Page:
Two people in Delaware County died from COVID-19 over the weekend, the Delaware General Health District reported Monday, bringing the total to seven.
“Sadly, two more deaths were reported to the health district over the weekend,” the DGHD said on its Facebook page. “Our heartfelt condolences go out to the family during this time of loss.”
Two deaths due to the novel coronavirus were also reported by the health district Friday. Prior to that announcement, the DGHD had gone a month without reporting a COVID-19 death.
As of Monday, the DGHD is counting 200 confirmed cases and 64 probable cases for 264 total cases. Confirmed means there has been a positive, lab-tested result. Probable means a health care provider and/or the DGHD has determined a person exhibits symptoms of COVID-19.
The health district is reporting that of the 264 cases, 66 are active cases (confirmed and probable) of the novel coronavirus, up from 56 on May 14. In addition, 191 people have recovered from the virus. To be considered recovered, a person has been symptom-free for a week and fever-free for three days if self-quarantined, or two weeks symptom-free and fever-free three days if hospitalized.
There have been 655 people who have completed monitoring and are out of isolation/quarantine; and there are 184 people currently being monitored and are in isolation/quarantine. Four people are currently hospitalized.
The ages of those in the county who have been confirmed to have the new coronavirus range from 1 to 90, with a median age of 50. Slightly more males than females have been confirmed, 53% to 47%. For reference, Delaware County has a population of 205,559 or 74,243 households.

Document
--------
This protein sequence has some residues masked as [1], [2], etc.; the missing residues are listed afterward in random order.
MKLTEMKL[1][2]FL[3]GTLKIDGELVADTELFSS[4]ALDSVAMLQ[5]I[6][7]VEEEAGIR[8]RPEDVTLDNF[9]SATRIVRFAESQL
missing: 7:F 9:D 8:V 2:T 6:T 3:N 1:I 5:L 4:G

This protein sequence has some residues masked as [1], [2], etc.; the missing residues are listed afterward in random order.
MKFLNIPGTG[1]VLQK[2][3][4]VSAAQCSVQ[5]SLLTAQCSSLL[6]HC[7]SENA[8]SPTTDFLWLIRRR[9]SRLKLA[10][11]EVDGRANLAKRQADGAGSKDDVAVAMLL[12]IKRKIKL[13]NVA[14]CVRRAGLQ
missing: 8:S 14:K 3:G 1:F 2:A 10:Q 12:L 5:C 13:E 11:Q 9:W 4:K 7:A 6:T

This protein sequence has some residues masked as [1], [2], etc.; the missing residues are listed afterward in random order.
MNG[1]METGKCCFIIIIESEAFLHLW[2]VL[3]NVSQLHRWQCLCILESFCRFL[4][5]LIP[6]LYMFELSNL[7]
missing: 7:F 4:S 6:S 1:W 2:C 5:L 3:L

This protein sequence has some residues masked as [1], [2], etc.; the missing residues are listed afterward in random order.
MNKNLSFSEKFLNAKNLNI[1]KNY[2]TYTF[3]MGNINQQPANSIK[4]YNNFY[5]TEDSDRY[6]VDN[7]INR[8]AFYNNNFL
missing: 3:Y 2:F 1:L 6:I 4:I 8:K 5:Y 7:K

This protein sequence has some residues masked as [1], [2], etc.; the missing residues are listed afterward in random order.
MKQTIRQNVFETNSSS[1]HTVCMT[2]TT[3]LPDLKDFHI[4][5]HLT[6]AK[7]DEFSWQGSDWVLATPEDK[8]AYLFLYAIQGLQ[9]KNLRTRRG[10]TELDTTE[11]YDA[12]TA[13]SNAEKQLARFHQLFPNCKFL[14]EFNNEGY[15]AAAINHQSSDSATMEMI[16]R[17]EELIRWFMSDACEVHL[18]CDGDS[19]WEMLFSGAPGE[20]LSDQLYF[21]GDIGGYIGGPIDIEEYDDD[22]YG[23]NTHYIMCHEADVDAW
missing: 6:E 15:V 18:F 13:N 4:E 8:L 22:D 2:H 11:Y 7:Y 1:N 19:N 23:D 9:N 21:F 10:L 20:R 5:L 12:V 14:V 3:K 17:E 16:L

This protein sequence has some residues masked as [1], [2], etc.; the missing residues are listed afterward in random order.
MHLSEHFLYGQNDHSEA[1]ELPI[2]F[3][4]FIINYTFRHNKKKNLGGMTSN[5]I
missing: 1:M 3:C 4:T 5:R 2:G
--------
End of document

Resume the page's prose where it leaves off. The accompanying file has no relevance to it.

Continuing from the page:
The Johns Hopkins University COVID-19 Dashboard states that as of 2 p.m. Monday, there were more than 4.7 million infections worldwide from the novel coronavirus. The U.S. has nearly 1.5 millon confirmed cases.
More than 1.6 million people have recovered, led by the U.S. with 272,265 people. The U.S. has an estimated population of 333 million. The most confirmed cases, hospitalizations, tests, recoveries and deaths in the U.S. are all in New York state.
Globally, there are 316,898 confirmed deaths, again led by the U.S. with 89,666. More than 11 million people have been tested in the U.S., and Ohio has administered the 14th-most tests, 264,462.
The Centers for Disease Control and Prevention states on its website that 29 states are reporting more than 10,000 cases of COVID-19, including Ohio. Nine states are reporting more than 40,000 cases.
The Ohio Department of Health stated as of 2 p.m. Monday that there are 28,454 total cases in Ohio, with 1,657 deaths and 4,998 hospitalizations.
The median age of those infected is 50, with ages ranging from 1 to 108 years old, and 53% of the cases are males. Ohio has an estimated population of 11.75 million.
Franklin County has the highest number of cases with 4,574, followed by Cuyahoga at 3,410, Marion at 2,513, Hamilton at 2,082, and Pickaway at 2,021 cases. In addition, Lucas, Mahoning and Summit counties each had more than a thousand cases. All counties have reported cases, and Meigs has the least with three.
Cuyahoga has the most people in the hospital with 871, and Lucas has lost the most lives to the infectious disease at 207.
According to the ODH, Delaware County has 263 people with COVID-19, 30 persons hospitalized, and nine deaths. The DGHD states the discrepancy is because the portions of Columbus, Dublin and Westerville that are in Delaware County are being handled by Columbus Public Health and Franklin County Public Health.
Neighboring counties had the following totals: Licking had 190 cases and 35 hospitalized and eight deaths, Morrow had 98 cases and 6 hospitalized and one death, Union had 37 cases and three hospitalized and no deaths, Knox had 22 cases and six hospitalized and one death.
Gary Budzak may be reached at 740-413-0906 or on Twitter @GaryBudzak.